April 4, 2011

I Spent My Entire Weekend Watching My Little Pony

And I loved it.

I’m not all the way through it yet, but I am really enjoying My Little Pony: Friendship is Magic. It is not a show I am going to recommend to you unless you have a child in the appropriate age range for a show like this. Then goodness, get them in front of it. They should enjoy it, and you can rest assured that it’s better than a lot of the garbage out there for kids.
But man, I just love stuff for kids when it’s done with a level of respect for the audience. It makes me happy. It makes me grin.

I know I’ve talked about it before. I tried to find some reference posts about how I love childish things that are taken seriously, and I found this one, but I feel like I’ve written a lot more. I just love the formula. I can see right through it, of course. I’m versed enough in plots to know, within two minutes of an episode of Friendship is Magic, exactly what is going to happen throughout the episode, and I’m always right. It’s following a formula, for sure. But it’s a safe and relaxing formula. Horrible things can happen, but you know that they’ll be wrapped up by the end of the episode, friendships will be strengthened, and everything will move on. I like that formula when it’s done right. The problem is, to do it right, you have to have characters with at least a little depth to them, and that’s often where shows fall flat. The characters are empty placeholders because the people who make these shows assume that children don’t understand how people work, and don’t have even the most rudimentary level of empathy and ability to follow more complex plots and ideas.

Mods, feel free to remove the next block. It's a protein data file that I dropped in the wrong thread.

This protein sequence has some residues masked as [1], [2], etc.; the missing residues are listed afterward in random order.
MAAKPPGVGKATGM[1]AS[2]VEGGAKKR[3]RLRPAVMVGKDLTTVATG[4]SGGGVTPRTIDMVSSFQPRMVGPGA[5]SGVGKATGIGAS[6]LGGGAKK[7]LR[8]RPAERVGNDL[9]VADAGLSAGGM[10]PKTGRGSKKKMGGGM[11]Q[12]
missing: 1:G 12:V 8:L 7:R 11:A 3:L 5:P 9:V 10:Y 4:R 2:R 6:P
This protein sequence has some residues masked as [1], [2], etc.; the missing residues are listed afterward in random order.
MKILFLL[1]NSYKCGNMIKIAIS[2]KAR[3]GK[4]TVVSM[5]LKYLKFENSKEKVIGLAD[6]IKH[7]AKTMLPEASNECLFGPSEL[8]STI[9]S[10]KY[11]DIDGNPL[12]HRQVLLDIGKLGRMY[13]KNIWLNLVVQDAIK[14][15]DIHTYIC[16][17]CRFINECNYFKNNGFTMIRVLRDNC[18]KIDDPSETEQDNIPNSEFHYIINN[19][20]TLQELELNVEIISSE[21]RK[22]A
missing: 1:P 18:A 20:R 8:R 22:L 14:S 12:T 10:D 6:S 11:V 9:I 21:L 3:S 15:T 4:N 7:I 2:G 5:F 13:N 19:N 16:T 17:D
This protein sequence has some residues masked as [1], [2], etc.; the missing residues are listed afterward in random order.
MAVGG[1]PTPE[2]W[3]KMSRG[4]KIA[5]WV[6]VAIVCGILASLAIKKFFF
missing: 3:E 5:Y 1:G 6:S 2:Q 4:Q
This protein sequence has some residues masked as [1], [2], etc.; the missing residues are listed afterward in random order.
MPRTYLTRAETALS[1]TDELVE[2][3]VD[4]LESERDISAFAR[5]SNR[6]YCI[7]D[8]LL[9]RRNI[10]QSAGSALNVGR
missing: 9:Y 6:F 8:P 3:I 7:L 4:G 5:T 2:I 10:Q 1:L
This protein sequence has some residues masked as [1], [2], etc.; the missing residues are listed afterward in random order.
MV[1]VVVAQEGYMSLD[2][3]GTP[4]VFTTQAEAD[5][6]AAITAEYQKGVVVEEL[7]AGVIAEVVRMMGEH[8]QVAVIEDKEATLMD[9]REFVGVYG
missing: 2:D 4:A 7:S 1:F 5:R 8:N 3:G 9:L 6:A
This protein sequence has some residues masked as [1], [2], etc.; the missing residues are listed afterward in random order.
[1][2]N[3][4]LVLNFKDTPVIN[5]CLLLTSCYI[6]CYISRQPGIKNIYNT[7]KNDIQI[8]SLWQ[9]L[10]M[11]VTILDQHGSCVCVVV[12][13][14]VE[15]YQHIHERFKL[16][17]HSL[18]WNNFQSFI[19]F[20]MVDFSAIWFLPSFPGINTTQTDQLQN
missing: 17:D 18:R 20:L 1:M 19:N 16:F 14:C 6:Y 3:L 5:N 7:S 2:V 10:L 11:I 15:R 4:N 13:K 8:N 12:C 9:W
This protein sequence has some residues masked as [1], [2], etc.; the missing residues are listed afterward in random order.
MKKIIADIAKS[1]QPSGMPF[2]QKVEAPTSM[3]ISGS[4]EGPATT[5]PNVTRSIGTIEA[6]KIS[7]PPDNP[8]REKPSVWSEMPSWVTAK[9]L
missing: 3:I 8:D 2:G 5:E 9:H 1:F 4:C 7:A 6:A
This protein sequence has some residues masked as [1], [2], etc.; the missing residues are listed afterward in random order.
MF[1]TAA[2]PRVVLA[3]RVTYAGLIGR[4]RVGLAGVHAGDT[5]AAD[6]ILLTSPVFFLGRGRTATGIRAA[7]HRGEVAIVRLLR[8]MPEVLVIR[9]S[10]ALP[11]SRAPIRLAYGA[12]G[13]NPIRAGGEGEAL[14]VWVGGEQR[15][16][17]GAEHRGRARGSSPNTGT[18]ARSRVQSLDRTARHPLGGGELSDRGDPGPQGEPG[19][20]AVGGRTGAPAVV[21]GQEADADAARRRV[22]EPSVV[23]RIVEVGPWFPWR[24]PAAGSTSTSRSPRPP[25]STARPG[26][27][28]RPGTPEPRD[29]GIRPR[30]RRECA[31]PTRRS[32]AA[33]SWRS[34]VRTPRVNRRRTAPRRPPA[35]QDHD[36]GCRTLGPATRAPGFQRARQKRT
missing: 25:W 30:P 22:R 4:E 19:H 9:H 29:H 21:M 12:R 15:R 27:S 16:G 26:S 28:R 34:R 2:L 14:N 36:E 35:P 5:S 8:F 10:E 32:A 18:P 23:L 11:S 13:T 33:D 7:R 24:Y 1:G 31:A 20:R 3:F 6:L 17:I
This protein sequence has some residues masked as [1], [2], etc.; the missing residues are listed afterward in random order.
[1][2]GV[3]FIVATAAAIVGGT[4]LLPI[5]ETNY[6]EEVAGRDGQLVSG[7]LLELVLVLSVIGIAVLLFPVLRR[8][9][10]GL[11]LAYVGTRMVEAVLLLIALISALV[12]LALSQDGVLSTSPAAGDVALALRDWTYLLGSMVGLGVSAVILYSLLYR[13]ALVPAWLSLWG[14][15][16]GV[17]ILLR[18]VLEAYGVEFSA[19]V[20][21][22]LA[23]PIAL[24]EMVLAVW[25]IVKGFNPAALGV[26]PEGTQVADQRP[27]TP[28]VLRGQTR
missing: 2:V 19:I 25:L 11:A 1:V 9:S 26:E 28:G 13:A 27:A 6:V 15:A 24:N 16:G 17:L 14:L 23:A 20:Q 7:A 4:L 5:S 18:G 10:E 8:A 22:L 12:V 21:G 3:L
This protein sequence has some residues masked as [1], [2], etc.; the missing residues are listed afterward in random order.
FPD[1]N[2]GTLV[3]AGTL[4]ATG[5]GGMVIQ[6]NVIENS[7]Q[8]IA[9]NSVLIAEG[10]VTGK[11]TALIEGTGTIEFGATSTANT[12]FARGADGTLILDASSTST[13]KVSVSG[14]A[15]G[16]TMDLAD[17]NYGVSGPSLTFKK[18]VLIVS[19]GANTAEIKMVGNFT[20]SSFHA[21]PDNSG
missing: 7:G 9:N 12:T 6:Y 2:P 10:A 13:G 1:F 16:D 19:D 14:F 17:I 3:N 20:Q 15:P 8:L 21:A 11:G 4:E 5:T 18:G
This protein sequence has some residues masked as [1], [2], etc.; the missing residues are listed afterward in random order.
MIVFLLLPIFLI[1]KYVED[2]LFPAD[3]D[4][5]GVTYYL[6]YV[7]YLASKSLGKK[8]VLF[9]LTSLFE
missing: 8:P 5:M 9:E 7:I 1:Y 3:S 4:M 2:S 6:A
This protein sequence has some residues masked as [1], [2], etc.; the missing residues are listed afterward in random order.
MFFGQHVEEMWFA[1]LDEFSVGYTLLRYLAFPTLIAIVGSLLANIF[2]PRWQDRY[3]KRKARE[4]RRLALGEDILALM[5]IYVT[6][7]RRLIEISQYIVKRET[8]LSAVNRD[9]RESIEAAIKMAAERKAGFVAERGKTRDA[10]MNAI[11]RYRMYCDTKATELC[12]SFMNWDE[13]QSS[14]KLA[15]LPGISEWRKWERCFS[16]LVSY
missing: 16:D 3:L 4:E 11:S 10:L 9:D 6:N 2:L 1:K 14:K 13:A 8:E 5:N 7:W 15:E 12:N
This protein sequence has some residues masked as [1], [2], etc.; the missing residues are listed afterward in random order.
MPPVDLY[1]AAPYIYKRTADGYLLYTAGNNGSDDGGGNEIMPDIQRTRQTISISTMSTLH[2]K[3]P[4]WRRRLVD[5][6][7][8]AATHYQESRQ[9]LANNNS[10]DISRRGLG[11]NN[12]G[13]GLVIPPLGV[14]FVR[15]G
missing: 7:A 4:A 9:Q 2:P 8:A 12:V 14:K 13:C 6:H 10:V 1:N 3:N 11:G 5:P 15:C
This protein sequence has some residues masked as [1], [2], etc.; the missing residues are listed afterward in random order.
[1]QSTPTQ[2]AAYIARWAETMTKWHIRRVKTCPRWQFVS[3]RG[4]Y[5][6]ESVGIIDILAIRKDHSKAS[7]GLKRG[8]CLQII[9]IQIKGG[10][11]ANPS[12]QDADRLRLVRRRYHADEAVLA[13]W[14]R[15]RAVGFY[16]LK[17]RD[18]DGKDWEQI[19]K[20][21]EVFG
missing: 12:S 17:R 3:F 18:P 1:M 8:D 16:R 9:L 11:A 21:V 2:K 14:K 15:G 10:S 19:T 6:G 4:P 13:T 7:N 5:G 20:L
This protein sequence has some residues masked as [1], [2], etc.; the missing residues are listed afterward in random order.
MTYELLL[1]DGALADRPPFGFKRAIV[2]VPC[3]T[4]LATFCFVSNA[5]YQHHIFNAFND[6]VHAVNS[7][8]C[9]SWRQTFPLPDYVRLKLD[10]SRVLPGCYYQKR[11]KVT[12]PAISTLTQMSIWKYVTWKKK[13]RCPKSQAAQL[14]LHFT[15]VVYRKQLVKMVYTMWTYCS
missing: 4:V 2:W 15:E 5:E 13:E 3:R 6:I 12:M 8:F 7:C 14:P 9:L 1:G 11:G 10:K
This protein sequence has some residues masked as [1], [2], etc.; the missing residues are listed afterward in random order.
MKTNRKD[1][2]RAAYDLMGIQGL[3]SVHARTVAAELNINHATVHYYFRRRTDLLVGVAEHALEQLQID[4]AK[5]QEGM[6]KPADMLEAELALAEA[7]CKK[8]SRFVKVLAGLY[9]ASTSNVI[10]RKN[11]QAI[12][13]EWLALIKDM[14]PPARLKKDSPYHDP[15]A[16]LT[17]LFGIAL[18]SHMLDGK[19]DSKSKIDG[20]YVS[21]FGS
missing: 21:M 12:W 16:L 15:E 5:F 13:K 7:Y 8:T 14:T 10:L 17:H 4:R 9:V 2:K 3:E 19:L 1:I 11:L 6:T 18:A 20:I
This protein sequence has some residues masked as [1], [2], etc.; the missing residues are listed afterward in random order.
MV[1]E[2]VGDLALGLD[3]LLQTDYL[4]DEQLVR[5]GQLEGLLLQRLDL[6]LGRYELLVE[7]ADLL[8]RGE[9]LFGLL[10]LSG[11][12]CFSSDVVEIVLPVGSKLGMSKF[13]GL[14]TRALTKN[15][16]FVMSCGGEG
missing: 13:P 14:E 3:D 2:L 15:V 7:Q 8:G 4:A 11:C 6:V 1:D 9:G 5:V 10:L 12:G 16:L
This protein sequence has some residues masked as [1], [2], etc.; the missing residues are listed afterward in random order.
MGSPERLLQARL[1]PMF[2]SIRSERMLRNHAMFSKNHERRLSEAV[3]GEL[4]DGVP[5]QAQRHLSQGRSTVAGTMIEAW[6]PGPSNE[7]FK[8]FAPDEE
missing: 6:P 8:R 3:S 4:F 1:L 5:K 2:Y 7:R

I’m not going to attempt to pretend that the character of Twilight Sparkle is some genius invention of art, but she is a very well-rounded character. She demands a level of organization of people around her, but is very sloppy in her own research methods. She’s happy to have friends, but many of her passions involve alone time and solitude, and so she not only has trouble finding a balance between the two, but also figuring out how to actually interact with those around her in an effective way. These are all character traits that are relatable and realistic.
She’s also a fucking wizard, so that’s cool too.
Throughout the season as I have viewed it, every one of the main ponies has had their personalities fleshed out in this way. Even Pinkie Pie, who really seems like one-note comic relief on first glance, is actually fairly fleshed out. None of them is just always right. They bicker, they’re always flawed, and it’s only by working together do they come to a solution to issues that isn’t a huge problem. It’s a mostly ensemble cast, though Twilight Sparkle is obviously the focus, and it makes it so that no one character is the “win” button. So often in shows like this you have a situation where side characters fight, and sigh, it’s time for main character, or “God” or “parent” character who is always right, to come in and fix everything. That isn’t the case here. They come to their own conclusions, and work things out themselves. It’s nice.